STATE OF NEW YORK MORTGAGE AGENCY (SONYMA)
Provides financing for low and moderate-income New Yorkers looking to buy their first home. It offers low down payments, below-market interest rates, longer rate lock periods, and various incentives to encourage borrowers to purchase and renovate properties in need of improvements.
Principal is the original amount borrowed from the lender. It does not include interest or other fees. It’s the lump sum the borrower gets from the lender.
ESCROW/GOOD FAITH MONEY
Good faith money is a deposit of money into an escrow account by a buyer to show that they have the intention of completing a deal. Good faith money is often later applied to the purchase but may be refundable or non-refundable depending on the circumstances and conditions.
ANNUAL PERCENTAGE RATE (APR):
The measurement of the full cost of a loan including interest and loan fees expressed as a yearly percentage rate. Because all lenders apply the same rules in calculating the annual percentage rate, it provides consumers with a good basis for comparing the cost of different loans.
PRIVATE MORTGAGE INSURANCE (PMI)
Mortgage insurance provided by non-government insurers that protects a lender against loss if the borrower defaults.
Insurance to protect a lender or owner against loss in the event of a property ownership dispute.
An estimate of the value of property made by a qualified professional called an “appraiser.” Typically required by the bank.
MULTIPLE LISTING SERVICE (MLS)
An MLS is a database that allows real estate agents to access and add information about properties for sale in an area.
DAYS ON MARKET (DOM)
DOM is typically defined as the number of days from the date on which the property is listed for sale on the local real estate brokers’ multiple listing service (MLS) to the date when the seller has signed a contract but can also be the number of days from listing to the sale of the property or closing date.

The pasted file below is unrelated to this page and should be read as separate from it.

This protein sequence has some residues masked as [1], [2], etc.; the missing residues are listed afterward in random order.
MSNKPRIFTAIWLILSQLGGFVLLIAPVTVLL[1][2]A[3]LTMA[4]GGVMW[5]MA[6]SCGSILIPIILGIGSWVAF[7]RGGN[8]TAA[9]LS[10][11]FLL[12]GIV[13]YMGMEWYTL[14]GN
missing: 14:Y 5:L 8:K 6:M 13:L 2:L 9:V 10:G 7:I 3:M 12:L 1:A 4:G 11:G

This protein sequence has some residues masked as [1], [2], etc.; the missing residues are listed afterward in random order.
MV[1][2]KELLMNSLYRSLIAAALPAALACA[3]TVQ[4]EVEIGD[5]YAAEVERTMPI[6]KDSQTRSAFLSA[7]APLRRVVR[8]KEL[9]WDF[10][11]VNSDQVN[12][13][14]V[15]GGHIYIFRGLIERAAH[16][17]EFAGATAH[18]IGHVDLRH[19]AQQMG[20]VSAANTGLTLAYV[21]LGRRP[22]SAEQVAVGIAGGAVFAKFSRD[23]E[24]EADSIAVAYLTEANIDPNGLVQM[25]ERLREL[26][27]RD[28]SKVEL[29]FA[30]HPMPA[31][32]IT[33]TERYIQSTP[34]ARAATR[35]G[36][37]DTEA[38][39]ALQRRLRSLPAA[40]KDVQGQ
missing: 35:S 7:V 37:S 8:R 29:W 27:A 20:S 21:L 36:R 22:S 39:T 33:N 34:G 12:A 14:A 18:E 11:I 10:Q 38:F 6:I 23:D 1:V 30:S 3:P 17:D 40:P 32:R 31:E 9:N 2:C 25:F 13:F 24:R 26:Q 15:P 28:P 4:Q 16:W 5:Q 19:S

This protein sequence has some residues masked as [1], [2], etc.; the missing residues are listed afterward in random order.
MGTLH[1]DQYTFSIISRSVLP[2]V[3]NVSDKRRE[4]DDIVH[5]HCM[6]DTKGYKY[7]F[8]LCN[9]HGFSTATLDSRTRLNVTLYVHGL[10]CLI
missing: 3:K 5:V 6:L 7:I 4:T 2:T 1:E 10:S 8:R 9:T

The expenses involved in finalizing a closing. Closing costs include lender/agency fees, loan origination costs, escrow payments, title insurance, attorney fees, etc. Closing costs are applicable to the buyer and the seller.
This term refers to conditions that have to be met in order for the purchase of a home to be finalized. For example, there may be contingencies that the loan must be approved or that the home inspection is satisfactory.
Sellers may offer concessions to incentivize buyers to purchase the home, or sweeten the deal. Concessions are most readily seen as a contribution towards the buyer’s closing costs, up to certain limitations and approvals by a buyer’s lender, which ultimately leaves more money in a buyer’s pocket when all is said and done.
Some of the Potential Problems to Check For -
A REALTOR® should be aware of these issues and suggest solutions to you based on their experience in the field:
When it comes to time to make a purchase offer, you most likely will be using a standard purchase offer contract specific to your market. We recommend that you familiarize yourself with the contract details so that when it comes time to accept a purchase offer on your home, you can move quickly. Here are sample contracts from all three of our market areas: